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Lisa Virga Shepherd

This is horrendous! It really doesn’t matter who is on the beach, the turtles can’t get there! I know CR doesn’t have the resources to battle the tourists, poachers and every other threat to the wildlife. And I think the criminal threat is far more violent than anything the U.S. Wildlife officials battle. This is food, medicine and income for the citizens. For centuries the people have taken what they needed and maybe some just don’t know how dire the consequences of their actions are in this ecological environment.
I don’t know anything about how to organize volunteer groups, but perhaps a new Eco destination “vacation” could be providing higher caliber, trained volunteers during the season to police and protect the beaches.
The volunteers would need real training and to hold real authority. If they can keep tourists off the beach (which is the only way to truly secure the safety of the turtles), they are being rewarded, in return, by having the closer encounter with the turtles. This may be far more complicated than it is worth, but it’s an idea.
I do think flooding schools in the countries that visit most often, with both the images of the almost surreal mobs and educational media promoting the best practices for sustaining the population of the turtles in a way that can be utilized in science class or another class may be a good long-term attack on the problem.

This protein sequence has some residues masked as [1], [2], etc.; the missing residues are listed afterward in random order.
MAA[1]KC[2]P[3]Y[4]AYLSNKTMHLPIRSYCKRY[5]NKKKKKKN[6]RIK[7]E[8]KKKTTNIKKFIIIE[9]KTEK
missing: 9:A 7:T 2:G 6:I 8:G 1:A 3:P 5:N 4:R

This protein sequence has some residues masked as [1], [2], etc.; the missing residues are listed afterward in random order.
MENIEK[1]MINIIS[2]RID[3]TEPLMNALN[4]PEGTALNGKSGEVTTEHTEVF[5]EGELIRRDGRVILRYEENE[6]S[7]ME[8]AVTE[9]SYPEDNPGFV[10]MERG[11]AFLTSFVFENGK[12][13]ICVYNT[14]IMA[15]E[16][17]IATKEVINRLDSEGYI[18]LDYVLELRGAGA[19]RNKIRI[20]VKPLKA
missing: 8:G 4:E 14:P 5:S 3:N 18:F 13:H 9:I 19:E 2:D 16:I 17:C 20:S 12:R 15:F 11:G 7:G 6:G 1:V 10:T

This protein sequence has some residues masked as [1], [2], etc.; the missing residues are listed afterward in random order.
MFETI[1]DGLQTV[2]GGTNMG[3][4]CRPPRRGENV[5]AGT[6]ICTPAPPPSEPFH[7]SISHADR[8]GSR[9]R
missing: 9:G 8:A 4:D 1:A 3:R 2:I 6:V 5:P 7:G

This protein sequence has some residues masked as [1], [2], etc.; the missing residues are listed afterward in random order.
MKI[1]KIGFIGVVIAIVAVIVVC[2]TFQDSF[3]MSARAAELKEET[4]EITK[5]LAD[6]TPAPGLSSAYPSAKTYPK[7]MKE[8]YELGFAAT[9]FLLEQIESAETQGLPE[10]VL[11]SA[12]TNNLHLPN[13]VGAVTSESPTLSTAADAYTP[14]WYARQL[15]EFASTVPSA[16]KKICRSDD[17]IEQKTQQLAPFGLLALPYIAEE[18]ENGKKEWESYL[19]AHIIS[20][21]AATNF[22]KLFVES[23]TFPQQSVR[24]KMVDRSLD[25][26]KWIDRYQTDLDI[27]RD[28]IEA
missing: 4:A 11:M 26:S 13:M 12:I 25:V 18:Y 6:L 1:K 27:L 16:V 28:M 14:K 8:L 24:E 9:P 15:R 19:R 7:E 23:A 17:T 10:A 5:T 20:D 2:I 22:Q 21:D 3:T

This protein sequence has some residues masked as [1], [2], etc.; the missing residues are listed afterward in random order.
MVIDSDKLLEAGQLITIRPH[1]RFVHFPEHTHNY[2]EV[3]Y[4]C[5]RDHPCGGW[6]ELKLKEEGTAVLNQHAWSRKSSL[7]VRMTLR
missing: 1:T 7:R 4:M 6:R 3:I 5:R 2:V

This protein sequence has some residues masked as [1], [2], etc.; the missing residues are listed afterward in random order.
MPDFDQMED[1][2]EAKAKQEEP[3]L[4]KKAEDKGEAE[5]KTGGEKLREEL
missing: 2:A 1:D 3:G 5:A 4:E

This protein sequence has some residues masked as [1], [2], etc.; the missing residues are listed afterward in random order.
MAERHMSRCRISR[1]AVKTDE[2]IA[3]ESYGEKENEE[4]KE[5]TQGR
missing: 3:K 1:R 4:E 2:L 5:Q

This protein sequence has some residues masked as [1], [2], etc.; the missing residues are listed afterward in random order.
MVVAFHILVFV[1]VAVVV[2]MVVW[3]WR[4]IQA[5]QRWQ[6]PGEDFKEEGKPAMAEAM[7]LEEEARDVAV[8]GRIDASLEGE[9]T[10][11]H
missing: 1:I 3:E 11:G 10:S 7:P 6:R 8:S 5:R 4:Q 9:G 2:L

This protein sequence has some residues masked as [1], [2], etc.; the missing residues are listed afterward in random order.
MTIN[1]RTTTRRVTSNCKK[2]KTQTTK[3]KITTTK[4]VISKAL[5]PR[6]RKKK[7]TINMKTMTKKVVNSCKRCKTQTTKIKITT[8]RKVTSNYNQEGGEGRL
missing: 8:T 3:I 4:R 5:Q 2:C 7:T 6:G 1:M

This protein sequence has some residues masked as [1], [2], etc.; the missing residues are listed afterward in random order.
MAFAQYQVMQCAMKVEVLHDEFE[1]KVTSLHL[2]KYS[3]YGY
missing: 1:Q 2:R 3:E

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Geez, what an interesting turn of words in a couple days ~~ earliest reports all over social media said that the crowds were nationals/Costa Ricans/ ticos all crowding along with their kids tearing all over the beach, and a big bag to collect eggs.

Now the headline blames tourists ~ Costa Rica’s Big Green Lie continues to perpetuate itself…. not to worry though, the early images have made their way around the globe.

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Isabella Rocha

The vast majority were tourist!!! I was there!!!

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Tara Griffith

TOURISTS??? Are you counting those lighter skinned folks from San Jose, Tourists? I tried to go on Sunday… there were hundreds on TICOS there, getting bags for eggs. That they were given by the conservation project. I was the only non Tico on the road and from what I could see of the beach.. I would have been a minority there too.

There are signs..